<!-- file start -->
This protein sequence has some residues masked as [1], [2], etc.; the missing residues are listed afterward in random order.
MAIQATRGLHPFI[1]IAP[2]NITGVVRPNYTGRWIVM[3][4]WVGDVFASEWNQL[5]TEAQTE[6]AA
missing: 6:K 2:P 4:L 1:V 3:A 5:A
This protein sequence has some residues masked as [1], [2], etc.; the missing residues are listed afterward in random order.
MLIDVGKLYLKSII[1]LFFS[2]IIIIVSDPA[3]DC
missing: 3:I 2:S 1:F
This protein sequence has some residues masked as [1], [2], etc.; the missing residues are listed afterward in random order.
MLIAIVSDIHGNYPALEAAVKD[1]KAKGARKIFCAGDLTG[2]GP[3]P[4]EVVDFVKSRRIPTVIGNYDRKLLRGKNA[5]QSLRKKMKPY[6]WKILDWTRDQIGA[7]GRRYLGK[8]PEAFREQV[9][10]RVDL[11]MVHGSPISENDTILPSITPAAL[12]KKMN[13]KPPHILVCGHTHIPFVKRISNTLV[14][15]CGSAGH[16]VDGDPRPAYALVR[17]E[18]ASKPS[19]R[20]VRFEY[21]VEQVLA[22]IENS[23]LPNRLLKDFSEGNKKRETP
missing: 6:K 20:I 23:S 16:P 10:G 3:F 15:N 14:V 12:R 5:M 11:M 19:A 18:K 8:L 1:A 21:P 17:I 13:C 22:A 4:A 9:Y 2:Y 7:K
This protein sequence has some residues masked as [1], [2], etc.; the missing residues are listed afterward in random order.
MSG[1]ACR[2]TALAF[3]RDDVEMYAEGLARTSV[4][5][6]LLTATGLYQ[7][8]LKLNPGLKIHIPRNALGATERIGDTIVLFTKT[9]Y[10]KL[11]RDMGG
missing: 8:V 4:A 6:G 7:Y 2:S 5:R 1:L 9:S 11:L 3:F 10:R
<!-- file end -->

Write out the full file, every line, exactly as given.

This protein sequence has some residues masked as [1], [2], etc.; the missing residues are listed afterward in random order.
MAIQATRGLHPFI[1]IAP[2]NITGVVRPNYTGRWIVM[3][4]WVGDVFASEWNQL[5]TEAQTE[6]AA
missing: 6:K 2:P 4:L 1:V 3:A 5:A
This protein sequence has some residues masked as [1], [2], etc.; the missing residues are listed afterward in random order.
MLIDVGKLYLKSII[1]LFFS[2]IIIIVSDPA[3]DC
missing: 3:I 2:S 1:F
This protein sequence has some residues masked as [1], [2], etc.; the missing residues are listed afterward in random order.
MLIAIVSDIHGNYPALEAAVKD[1]KAKGARKIFCAGDLTG[2]GP[3]P[4]EVVDFVKSRRIPTVIGNYDRKLLRGKNA[5]QSLRKKMKPY[6]WKILDWTRDQIGA[7]GRRYLGK[8]PEAFREQV[9][10]RVDL[11]MVHGSPISENDTILPSITPAAL[12]KKMN[13]KPPHILVCGHTHIPFVKRISNTLV[14][15]CGSAGH[16]VDGDPRPAYALVR[17]E[18]ASKPS[19]R[20]VRFEY[21]VEQVLA[22]IENS[23]LPNRLLKDFSEGNKKRETP
missing: 6:K 20:I 23:S 16:P 10:G 3:F 15:N 14:V 12:R 5:M 11:M 19:A 18:K 8:L 1:A 21:P 17:I 13:C 22:A 4:A 9:Y 2:Y 7:K
This protein sequence has some residues masked as [1], [2], etc.; the missing residues are listed afterward in random order.
MSG[1]ACR[2]TALAF[3]RDDVEMYAEGLARTSV[4][5][6]LLTATGLYQ[7][8]LKLNPGLKIHIPRNALGATERIGDTIVLFTKT[9]Y[10]KL[11]RDMGG
missing: 8:V 4:A 6:G 7:Y 2:S 5:R 1:L 9:S 11:L 3:F 10:R